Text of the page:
EXECUTING A WILL ACCORDING TO FLORIDA LAW

For Florida residents one of the main purposes of estate planning is to preserve their hard-earned assets for posterity. A will is a legally recognized way of communicating to the world the last wishes and desires of a resident for his or her assets and properties after death. It may also be a way for many Florida residents to financially secure the future of their dependents after death.

To be valid in Florida a will must adhere to certain formalities. The purpose of these formalities is to assure that a will is authentic and to make sure that the will was made with full consent of the testator. Certain types of wills are not recognized in Florida. Handwritten wills with no witnesses, known as holographic wills, are not valid in Florida. Oral wills are also not recognized.

Under Florida law, only legal adults can draft a last will and testament. Florida law also dictates that the will must be signed by the person drafting the will and at least two witnesses who must all sign the will in the presence of each other; thus each person is a legal witness to all the signatures.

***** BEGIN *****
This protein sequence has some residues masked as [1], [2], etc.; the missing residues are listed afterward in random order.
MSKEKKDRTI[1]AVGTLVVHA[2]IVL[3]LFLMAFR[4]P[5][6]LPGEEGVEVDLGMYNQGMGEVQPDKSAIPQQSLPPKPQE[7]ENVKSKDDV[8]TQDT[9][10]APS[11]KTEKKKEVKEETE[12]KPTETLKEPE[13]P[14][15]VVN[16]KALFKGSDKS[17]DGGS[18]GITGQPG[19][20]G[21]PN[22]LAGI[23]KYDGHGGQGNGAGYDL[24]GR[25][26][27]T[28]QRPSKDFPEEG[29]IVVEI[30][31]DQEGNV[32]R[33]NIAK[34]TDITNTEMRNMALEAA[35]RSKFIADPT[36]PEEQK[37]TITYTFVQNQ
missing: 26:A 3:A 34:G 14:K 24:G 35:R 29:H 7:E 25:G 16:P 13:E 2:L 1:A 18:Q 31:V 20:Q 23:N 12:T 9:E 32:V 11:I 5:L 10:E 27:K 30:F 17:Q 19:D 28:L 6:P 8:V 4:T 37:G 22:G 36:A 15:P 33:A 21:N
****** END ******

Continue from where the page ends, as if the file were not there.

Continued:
It is common practice to have the testator and the witnesses sign a self-proving affidavit in the presence of a notary public at the time the will is executed. When a will is self-proved in this manner, it can be admitted to probate without the necessity of the witnesses appearing in court to testify as to its authenticity.

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Written by Luis E. Barreto

Luis E. Barreto

Luis is a probate and guardianship litigator with over 23 years of experience in the field. Determination of heirs, will contests, breaches of fiduciary duty, removal of personal representatives, guardians and trustees are just some of the types of litigation he addresses. In addition, he administers non-contested estates and guardianships.